“Good thinking,” Tyrone repeated, his mood brightening a little. “Never thought of that, maybe the schedule change will work in our favor.”
“I think it did,” Joseph agreed. “Now we don’t have to balance keeping someone at spacedock with the ship against meeting with this PICTA fellow.”
“Also, now I won’t have to stand around a noisy docking bay loading missiles.” Tyrone gave his partner a triumphant smirk.
Joseph gave it right back. “And I won’t have to haul boxes of your possessions two hundred yards to the ship.”
Justine rolled her eyes. “Yeah yeah, less chores all around, it’s great. I’m going to go finish getting ready. When you’re through trying to one-up each other about it, let me know and we can go get some of them done.” She deposited her dishes and headed for the couple’s quarters while the two men grinned at each other.
“She’s probably right,” Joseph said. “Let’s get to work.”
Everything was completed with plenty of time to spare. Tyrone found himself in the L-shaped gangway of the moor with Justine, watching through the large viewing windows as Joseph backed their vessel away and turned her toward the upper ring. Jospeh would soon watch him sail Garden Variety Animal away permanently. Neither was ever reluctant to trust the other with the ship. Would that change when each had their own ship?
A warm hand slid into his, and Justine leaned her head on his shoulder. “Another nice thing about this schedule change is that we don’t have to hurry. Joseph won’t be able to load missiles for another forty-five minutes, and it won’t take us nearly that long to bring them there. We can take a nice, leisurely walk through the station.”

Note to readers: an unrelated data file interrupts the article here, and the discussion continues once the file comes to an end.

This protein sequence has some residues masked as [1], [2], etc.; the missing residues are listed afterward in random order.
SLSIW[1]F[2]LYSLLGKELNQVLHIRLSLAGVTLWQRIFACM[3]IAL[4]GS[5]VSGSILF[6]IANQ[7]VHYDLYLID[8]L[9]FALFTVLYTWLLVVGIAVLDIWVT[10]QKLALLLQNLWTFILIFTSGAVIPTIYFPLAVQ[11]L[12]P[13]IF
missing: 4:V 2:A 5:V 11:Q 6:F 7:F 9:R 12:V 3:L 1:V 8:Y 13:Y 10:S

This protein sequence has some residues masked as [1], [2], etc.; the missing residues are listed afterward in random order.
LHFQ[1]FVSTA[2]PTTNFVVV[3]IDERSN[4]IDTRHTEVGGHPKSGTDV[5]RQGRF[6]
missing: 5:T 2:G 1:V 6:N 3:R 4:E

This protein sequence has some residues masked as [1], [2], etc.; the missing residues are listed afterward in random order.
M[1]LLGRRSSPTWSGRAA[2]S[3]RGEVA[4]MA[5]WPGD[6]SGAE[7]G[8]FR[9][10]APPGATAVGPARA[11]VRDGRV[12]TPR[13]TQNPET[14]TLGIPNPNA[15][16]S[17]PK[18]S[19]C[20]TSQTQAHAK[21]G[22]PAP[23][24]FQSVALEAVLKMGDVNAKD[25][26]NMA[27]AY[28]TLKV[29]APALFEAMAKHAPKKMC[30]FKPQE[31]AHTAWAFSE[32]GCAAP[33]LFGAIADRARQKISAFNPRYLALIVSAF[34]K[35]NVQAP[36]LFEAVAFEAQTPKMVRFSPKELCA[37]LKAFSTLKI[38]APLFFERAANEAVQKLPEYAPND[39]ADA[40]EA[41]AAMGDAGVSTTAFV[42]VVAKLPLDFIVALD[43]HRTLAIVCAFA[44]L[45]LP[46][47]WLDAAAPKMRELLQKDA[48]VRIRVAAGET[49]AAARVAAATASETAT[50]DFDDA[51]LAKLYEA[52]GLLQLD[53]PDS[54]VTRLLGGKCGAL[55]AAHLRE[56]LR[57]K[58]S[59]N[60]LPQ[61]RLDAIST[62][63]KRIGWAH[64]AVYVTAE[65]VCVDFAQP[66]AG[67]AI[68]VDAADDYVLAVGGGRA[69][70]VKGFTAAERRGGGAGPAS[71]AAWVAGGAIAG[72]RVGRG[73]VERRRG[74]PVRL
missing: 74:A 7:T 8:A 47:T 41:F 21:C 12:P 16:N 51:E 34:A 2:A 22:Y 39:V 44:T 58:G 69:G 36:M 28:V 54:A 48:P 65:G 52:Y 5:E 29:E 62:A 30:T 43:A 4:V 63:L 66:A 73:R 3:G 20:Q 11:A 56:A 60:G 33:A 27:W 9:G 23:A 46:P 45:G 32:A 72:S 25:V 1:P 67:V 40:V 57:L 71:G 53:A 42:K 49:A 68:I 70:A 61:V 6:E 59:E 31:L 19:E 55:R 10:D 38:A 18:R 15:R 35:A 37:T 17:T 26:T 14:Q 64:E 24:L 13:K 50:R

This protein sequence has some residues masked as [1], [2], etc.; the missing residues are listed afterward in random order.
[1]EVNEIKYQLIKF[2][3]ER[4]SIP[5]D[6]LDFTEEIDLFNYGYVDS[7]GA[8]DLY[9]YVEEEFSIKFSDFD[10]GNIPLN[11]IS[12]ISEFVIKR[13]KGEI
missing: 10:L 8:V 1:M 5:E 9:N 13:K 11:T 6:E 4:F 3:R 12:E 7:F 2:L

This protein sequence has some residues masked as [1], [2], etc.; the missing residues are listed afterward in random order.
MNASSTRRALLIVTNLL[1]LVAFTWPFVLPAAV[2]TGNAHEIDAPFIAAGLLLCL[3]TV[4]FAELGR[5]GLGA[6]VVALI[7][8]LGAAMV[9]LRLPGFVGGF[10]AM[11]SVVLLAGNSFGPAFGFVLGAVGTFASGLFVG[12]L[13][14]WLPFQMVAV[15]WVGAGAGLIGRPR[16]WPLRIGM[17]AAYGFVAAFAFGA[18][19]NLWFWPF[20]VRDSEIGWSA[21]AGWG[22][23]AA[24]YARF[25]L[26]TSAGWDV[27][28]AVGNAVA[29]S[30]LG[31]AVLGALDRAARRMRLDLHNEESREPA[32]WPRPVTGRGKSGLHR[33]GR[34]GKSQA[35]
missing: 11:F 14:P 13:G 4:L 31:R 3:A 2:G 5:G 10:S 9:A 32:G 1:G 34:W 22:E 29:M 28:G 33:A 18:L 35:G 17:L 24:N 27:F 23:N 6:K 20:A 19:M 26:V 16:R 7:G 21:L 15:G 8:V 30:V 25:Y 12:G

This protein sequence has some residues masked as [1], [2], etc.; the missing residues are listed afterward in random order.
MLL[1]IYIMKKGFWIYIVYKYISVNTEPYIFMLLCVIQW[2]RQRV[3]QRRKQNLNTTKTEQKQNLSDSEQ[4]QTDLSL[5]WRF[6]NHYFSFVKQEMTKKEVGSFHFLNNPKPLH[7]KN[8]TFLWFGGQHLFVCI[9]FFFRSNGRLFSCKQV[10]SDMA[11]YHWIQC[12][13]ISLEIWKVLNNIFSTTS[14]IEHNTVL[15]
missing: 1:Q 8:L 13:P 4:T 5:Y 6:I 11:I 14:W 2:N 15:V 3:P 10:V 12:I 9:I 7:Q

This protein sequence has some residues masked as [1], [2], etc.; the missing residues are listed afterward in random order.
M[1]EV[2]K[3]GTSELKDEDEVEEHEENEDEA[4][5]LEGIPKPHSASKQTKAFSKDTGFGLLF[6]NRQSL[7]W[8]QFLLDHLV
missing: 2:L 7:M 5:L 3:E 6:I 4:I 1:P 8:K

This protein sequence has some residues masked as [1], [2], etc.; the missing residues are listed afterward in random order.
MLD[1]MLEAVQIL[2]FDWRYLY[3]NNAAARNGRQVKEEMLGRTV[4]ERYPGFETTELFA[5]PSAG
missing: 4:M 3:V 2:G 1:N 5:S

Leisurely was an apt description of how they walked too, hand in hand and not in any hurry. The route to the repair dock couldn’t be much shorter than it was, and Tubman’s Armory was on the way. Orson Station was much smaller than Couradeen Station, and travel relied more on feet than vehicles. The furthest a destination could be from you was about a mile and a half.
Early as it was, the station was already alive with activity. The conversations groups of people had as they walked into, out of and past businesses made the busy commercial corridors buzz. The halls of Orson Station were brightly lit, and the glowing signs in the shop windows eliminated most of the remaining shadows.
“Hey, did you and Joseph fix the set of cargo bay doors that was jammed?” Justine asked as they walked past an electronics store. “I only saw the thruster replacements on the documents for the insurance claim.”
“Those and all the other incidentals, like the broken lights,” Tyrone said. “We thought about trying to get some of the thrusters working again, but we didn’t have the parts and didn’t need them for the trip back. If we got them running they’d only fail again, and insurers don’t like amateur mechanic work by owners.”
They also didn’t pay for expended munitions. Replacement of the missiles and all the ammunition used up in the fight with the pirates was up to them. He wished they hadn’t had to use up so much, the missiles in particular were pricy. Their purchase at the at the armory ate up most of the profit from the trip. Fortunately the corridors into the rings were less traveled, because he and Justine left pulling nearly half a ton of ammunition each on flatbed carts with large, well-greased wheels.
“I’m glad Joseph has to load all of this instead of us,” Justine said. “I knew how much you had used up, but this brings it home a little more.”
“We really ate through a lot. It turned out alright though.”
“I’m glad I’m going to be with you now. You two have gotten into trouble a lot this month. I’ll be here to stop you for the last few trips before we buy the new freighter.”
Tyrone frowned. “Well, we have gotten into trouble, but I don’t know that you would have stopped us either time.” Justine did not answer immediately.
“Maybe not,” she admitted. “Twice in one month is just a little much. I can usually count on a few months of uneventful trips between crazy adventures. Joseph is getting a little out of hand.”
“It’s not all down to Joseph, dear. Neither of us made the decision to go hunt down that distress signal, we just went. It never has been either, nobody could have predicted that time we were attacked by pirates ourselves, and I planned the course that time.”